shows were among the most popular primetime shows in the early years
of American television. Texaco Star Theater starring Milton
Berle was so popular for its first two or three years in the late
1940s and early 1950s that restaurants closed the night it was on,
water usage plummeted during its hour, and in 1949, almost 75% of
the television audience watched it every week. Whether emphasizing
musical performance or comedy, or equal portions of each, the variety
genre provided early television with the spectacular entertainment
values television and advertising executives believed was important
to its growth as a popular medium.
shows almost always featured musical (instrumental, vocal, and dance)
performances and comedy sketches, and sometimes acrobatics, animal
or magic tricks, and dramatic recitations. Some had musical or comedy
stars as hosts, often already known from radio or the recording
industry, who displayed their talents solo or with guest performers.
Others featured personalities, such as Ted Mack or Ed Sullivan,
who acted emcees and provided continuity for what was basically
a series of unrelated acts. This genre, was produced by both networks
and local television stations. Some of the most popular musical
variety programs, such as The Lawrence Welk Show and The
Liberace Show, began as local productions for Los Angeles stations.
The form has its heritage in 19th century American entertainment--minstrel,
vaudeville, and burlesque shows--and the 20th century nightclub
and Catskills resorts revues (where such talents as Sid Caeser,
Imogene Coca, and Carl Reiner were found).
These forms of entertainment emphasized presentational or performative
aspects--immediacy, spontaneity, and spectacle--over storyline and
character development. Performers might develop a "persona," but
this character mask would usually represent a well-known stereotype
or exhibit a particular vocal or dance talent, rather than embody
a fleshed-out character growing within the context of dramatic situations.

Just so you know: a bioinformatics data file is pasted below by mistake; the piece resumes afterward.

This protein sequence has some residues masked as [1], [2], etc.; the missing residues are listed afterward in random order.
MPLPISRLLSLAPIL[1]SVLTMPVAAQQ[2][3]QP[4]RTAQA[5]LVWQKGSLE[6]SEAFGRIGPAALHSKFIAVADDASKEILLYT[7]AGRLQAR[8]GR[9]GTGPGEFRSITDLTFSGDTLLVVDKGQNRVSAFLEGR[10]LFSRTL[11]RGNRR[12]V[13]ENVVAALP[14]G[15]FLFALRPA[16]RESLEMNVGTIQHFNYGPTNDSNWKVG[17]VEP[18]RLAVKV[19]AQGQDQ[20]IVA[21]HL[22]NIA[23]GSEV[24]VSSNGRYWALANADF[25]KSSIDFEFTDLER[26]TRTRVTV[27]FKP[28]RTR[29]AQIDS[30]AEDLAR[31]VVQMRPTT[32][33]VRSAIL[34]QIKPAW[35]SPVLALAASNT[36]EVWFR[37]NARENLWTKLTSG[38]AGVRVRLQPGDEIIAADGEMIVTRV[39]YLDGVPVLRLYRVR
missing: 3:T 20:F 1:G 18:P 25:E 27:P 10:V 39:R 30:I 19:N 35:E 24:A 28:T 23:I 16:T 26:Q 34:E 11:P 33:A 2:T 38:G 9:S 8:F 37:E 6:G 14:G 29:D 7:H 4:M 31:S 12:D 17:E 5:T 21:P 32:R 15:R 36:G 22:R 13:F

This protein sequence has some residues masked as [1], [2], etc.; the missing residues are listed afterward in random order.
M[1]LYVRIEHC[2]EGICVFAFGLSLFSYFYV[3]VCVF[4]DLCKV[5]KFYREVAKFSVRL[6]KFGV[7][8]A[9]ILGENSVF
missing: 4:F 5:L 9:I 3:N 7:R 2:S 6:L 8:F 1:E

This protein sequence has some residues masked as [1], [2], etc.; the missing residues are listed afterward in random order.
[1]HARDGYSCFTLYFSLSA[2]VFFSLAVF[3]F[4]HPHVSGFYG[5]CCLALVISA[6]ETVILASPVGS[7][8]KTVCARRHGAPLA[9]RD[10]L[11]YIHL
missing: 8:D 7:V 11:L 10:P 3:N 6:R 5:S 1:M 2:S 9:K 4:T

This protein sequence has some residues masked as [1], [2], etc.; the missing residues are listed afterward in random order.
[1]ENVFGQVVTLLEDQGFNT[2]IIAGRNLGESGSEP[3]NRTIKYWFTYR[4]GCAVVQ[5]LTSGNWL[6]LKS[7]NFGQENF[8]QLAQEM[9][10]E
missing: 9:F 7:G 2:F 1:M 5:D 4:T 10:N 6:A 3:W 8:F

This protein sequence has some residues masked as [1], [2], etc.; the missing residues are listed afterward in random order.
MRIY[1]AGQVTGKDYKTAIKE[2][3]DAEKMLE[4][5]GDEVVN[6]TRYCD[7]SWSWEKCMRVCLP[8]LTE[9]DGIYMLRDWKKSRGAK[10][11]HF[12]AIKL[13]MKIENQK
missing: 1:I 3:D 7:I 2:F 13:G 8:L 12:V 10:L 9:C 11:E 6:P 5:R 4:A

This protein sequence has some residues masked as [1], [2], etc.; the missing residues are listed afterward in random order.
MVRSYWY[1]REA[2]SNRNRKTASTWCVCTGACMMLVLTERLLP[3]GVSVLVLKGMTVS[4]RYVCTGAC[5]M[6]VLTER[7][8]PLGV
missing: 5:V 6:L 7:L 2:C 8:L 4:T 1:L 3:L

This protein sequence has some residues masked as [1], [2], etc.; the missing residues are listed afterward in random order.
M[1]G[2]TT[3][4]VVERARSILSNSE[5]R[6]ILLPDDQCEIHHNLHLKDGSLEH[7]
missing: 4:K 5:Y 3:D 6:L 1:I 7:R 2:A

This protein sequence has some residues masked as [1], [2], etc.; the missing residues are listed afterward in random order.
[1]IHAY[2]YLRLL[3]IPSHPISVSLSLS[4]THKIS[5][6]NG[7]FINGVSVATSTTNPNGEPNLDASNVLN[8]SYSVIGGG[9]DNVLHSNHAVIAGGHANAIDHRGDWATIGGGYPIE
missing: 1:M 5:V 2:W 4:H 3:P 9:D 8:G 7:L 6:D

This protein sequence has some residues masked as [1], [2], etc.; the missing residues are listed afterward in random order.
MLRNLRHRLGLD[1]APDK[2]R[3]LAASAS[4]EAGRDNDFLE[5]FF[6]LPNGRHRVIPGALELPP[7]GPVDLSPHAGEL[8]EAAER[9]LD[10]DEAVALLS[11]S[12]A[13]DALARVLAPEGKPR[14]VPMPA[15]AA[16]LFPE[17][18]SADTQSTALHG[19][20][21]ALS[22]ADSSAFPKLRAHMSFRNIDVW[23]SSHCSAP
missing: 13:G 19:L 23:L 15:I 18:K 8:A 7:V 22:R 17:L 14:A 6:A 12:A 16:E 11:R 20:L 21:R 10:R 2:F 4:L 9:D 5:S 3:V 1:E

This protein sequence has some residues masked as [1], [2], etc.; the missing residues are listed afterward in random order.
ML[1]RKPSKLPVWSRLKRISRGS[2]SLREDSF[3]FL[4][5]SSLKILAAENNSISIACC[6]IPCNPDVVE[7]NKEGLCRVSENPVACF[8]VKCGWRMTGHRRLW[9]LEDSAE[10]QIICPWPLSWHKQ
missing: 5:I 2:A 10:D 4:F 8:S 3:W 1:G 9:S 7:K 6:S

The vaudeville show, which had achieved a middle-class following
by the 20th century, presented a series of unrelated acts, featured
stars or "headliners," in addition to supporting acts. Many of the
form's most important stars made the transition to radio or films
in the 1920s and 1930s, and some of these, such as Ed Wynn, were
also among the stars of television's first variety shows. Two of
the most significant "headliners" of vaudeville and stars of radio,
Jack Benny and Burns and Allen made a successful transition to television,
but while their shows retained aspects of vaudeville and variety
(especially Benny's program with movie star guests and the regularly
featured singer Dennis Day), they also combined those elements with
the narrative features of situation comedy. A less successful radio
comedian, Milton Berle, brought vaudeville back in a much bigger
way (his and other television variety-vaudeville shows were called
"vaudeo") because his performances emphasized the visual spectacle
of the live stage impossible on radio.
spontaneous, rowdy antics and adult humor of Milton Berle, or of
Sid Caeser and company on Your Show of Shows, were most popular
on the east coast, where they could be aired live (before the co-axial
cable was laid across the country), and where an urban population
might be familiar with their styles from nightclubs and resorts.
As demographics and ratings from other parts of the country became
more important to advertisers and networks, as telefilm programming
(usually sitcoms and western dramas) became more successful, and
as moral watchdog groups and cultural pundits criticized the genre
for its "blue" jokes, some comedy-variety shows fell out of favor.
The gentle, child-like humor of Red Skelton became more popular